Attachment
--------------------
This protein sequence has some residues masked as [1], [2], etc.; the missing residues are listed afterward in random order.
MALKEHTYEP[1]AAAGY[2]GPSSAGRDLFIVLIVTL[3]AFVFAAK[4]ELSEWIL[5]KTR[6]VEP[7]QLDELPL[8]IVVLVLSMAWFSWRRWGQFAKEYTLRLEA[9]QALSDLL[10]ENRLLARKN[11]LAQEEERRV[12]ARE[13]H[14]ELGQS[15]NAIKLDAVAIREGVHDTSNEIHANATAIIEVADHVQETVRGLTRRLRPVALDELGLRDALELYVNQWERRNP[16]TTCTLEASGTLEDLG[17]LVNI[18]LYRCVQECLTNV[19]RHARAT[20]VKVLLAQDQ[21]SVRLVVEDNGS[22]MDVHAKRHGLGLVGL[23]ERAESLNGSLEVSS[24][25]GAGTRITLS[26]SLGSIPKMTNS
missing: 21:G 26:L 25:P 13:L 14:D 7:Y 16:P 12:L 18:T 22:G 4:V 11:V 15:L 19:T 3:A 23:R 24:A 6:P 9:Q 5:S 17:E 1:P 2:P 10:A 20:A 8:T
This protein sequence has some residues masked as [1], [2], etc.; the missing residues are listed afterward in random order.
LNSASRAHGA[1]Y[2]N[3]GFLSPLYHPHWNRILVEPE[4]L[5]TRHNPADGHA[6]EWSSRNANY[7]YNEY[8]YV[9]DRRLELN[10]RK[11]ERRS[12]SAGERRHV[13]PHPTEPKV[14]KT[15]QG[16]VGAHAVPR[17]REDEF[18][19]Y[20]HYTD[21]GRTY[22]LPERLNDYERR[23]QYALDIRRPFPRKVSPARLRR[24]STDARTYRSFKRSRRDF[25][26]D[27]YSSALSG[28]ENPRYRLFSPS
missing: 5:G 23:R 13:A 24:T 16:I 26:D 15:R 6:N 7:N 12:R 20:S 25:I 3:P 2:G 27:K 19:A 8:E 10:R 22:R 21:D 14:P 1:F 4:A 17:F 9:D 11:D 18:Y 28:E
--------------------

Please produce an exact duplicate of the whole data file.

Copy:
This protein sequence has some residues masked as [1], [2], etc.; the missing residues are listed afterward in random order.
MALKEHTYEP[1]AAAGY[2]GPSSAGRDLFIVLIVTL[3]AFVFAAK[4]ELSEWIL[5]KTR[6]VEP[7]QLDELPL[8]IVVLVLSMAWFSWRRWGQFAKEYTLRLEA[9]QALSDLL[10]ENRLLARKN[11]LAQEEERRV[12]ARE[13]H[14]ELGQS[15]NAIKLDAVAIREGVHDTSNEIHANATAIIEVADHVQETVRGLTRRLRPVALDELGLRDALELYVNQWERRNP[16]TTCTLEASGTLEDLG[17]LVNI[18]LYRCVQECLTNV[19]RHARAT[20]VKVLLAQDQ[21]SVRLVVEDNGS[22]MDVHAKRHGLGLVGL[23]ERAESLNGSLEVSS[24][25]GAGTRITLS[26]SLGSIPKMTNS
missing: 21:G 26:L 25:P 13:L 14:D 7:Y 16:P 12:L 18:T 22:G 4:V 11:V 15:L 19:T 3:A 23:R 24:A 6:P 9:Q 5:S 17:E 1:P 2:P 10:A 20:A 8:T
This protein sequence has some residues masked as [1], [2], etc.; the missing residues are listed afterward in random order.
LNSASRAHGA[1]Y[2]N[3]GFLSPLYHPHWNRILVEPE[4]L[5]TRHNPADGHA[6]EWSSRNANY[7]YNEY[8]YV[9]DRRLELN[10]RK[11]ERRS[12]SAGERRHV[13]PHPTEPKV[14]KT[15]QG[16]VGAHAVPR[17]REDEF[18][19]Y[20]HYTD[21]GRTY[22]LPERLNDYERR[23]QYALDIRRPFPRKVSPARLRR[24]STDARTYRSFKRSRRDF[25][26]D[27]YSSALSG[28]ENPRYRLFSPS
missing: 5:G 23:R 13:A 24:T 16:I 26:D 15:R 6:N 7:N 12:R 20:S 25:I 3:P 2:G 27:K 19:A 8:E 10:R 22:R 21:D 14:P 1:F 4:A 17:F 9:D 11:D 18:Y 28:E